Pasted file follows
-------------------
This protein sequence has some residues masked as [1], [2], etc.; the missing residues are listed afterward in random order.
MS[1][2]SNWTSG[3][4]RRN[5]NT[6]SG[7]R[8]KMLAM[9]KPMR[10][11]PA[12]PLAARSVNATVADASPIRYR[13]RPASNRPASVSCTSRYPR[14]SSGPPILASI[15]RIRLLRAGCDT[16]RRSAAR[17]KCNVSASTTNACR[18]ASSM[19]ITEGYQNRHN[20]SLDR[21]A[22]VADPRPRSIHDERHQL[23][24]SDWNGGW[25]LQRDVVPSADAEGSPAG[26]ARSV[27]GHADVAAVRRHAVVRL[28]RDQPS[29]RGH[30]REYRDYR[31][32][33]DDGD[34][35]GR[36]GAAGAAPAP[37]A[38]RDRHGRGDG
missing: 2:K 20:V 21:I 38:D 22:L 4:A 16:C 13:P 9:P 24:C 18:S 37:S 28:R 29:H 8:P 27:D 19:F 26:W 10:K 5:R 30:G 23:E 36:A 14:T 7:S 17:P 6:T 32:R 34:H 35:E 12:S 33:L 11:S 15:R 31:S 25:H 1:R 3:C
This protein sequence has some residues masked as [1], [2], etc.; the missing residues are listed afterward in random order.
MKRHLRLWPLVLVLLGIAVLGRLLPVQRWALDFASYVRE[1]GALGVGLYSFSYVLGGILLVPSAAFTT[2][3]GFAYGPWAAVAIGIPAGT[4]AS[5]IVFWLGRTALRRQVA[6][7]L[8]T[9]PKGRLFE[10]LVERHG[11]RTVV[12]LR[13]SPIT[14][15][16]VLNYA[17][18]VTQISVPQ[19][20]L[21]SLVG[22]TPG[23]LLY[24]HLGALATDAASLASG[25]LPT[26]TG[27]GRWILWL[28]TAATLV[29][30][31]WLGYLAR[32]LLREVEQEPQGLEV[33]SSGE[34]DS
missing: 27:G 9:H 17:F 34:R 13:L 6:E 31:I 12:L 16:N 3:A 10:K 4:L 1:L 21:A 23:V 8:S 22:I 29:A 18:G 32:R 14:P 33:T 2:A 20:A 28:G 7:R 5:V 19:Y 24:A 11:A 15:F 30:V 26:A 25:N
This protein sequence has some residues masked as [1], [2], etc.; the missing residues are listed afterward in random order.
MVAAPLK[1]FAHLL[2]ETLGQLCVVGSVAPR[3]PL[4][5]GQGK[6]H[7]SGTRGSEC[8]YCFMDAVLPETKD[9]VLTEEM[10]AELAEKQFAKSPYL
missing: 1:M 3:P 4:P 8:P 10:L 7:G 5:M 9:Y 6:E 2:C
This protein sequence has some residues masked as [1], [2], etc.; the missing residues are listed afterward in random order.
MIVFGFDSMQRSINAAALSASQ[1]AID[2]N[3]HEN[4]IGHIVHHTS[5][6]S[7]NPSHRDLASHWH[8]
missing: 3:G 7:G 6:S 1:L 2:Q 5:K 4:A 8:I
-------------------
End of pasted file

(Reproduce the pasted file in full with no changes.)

This protein sequence has some residues masked as [1], [2], etc.; the missing residues are listed afterward in random order.
MS[1][2]SNWTSG[3][4]RRN[5]NT[6]SG[7]R[8]KMLAM[9]KPMR[10][11]PA[12]PLAARSVNATVADASPIRYR[13]RPASNRPASVSCTSRYPR[14]SSGPPILASI[15]RIRLLRAGCDT[16]RRSAAR[17]KCNVSASTTNACR[18]ASSM[19]ITEGYQNRHN[20]SLDR[21]A[22]VADPRPRSIHDERHQL[23][24]SDWNGGW[25]LQRDVVPSADAEGSPAG[26]ARSV[27]GHADVAAVRRHAVVRL[28]RDQPS[29]RGH[30]REYRDYR[31][32][33]DDGD[34][35]GR[36]GAAGAAPAP[37]A[38]RDRHGRGDG
missing: 2:K 20:V 21:I 38:D 22:L 4:A 16:C 13:P 9:P 24:C 18:S 37:S 28:R 29:H 8:P 27:D 19:F 26:W 10:K 5:R 30:G 23:E 36:A 14:T 7:S 17:P 6:T 32:R 34:H 35:E 12:S 33:L 11:S 15:R 31:S 25:H 1:R 3:C
This protein sequence has some residues masked as [1], [2], etc.; the missing residues are listed afterward in random order.
MKRHLRLWPLVLVLLGIAVLGRLLPVQRWALDFASYVRE[1]GALGVGLYSFSYVLGGILLVPSAAFTT[2][3]GFAYGPWAAVAIGIPAGT[4]AS[5]IVFWLGRTALRRQVA[6][7]L[8]T[9]PKGRLFE[10]LVERHG[11]RTVV[12]LR[13]SPIT[14][15][16]VLNYA[17][18]VTQISVPQ[19][20]L[21]SLVG[22]TPG[23]LLY[24]HLGALATDAASLASG[25]LPT[26]TG[27]GRWILWL[28]TAATLV[29][30][31]WLGYLAR[32]LLREVEQEPQGLEV[33]SSGE[34]DS
missing: 27:G 9:H 17:F 34:R 13:L 6:E 31:I 12:L 16:N 3:A 10:K 4:L 1:L 21:A 23:V 8:S 22:I 29:A 18:G 32:R 14:P 33:T 2:A 20:A 28:G 7:R 5:V 19:Y 24:A 11:A 15:F 30:V 26:A 25:N
This protein sequence has some residues masked as [1], [2], etc.; the missing residues are listed afterward in random order.
MVAAPLK[1]FAHLL[2]ETLGQLCVVGSVAPR[3]PL[4][5]GQGK[6]H[7]SGTRGSEC[8]YCFMDAVLPETKD[9]VLTEEM[10]AELAEKQFAKSPYL
missing: 1:M 3:P 4:P 8:P 10:L 7:G 5:M 9:Y 6:E 2:C
This protein sequence has some residues masked as [1], [2], etc.; the missing residues are listed afterward in random order.
MIVFGFDSMQRSINAAALSASQ[1]AID[2]N[3]HEN[4]IGHIVHHTS[5][6]S[7]NPSHRDLASHWH[8]
missing: 3:G 7:G 6:S 1:L 2:Q 5:K 4:A 8:I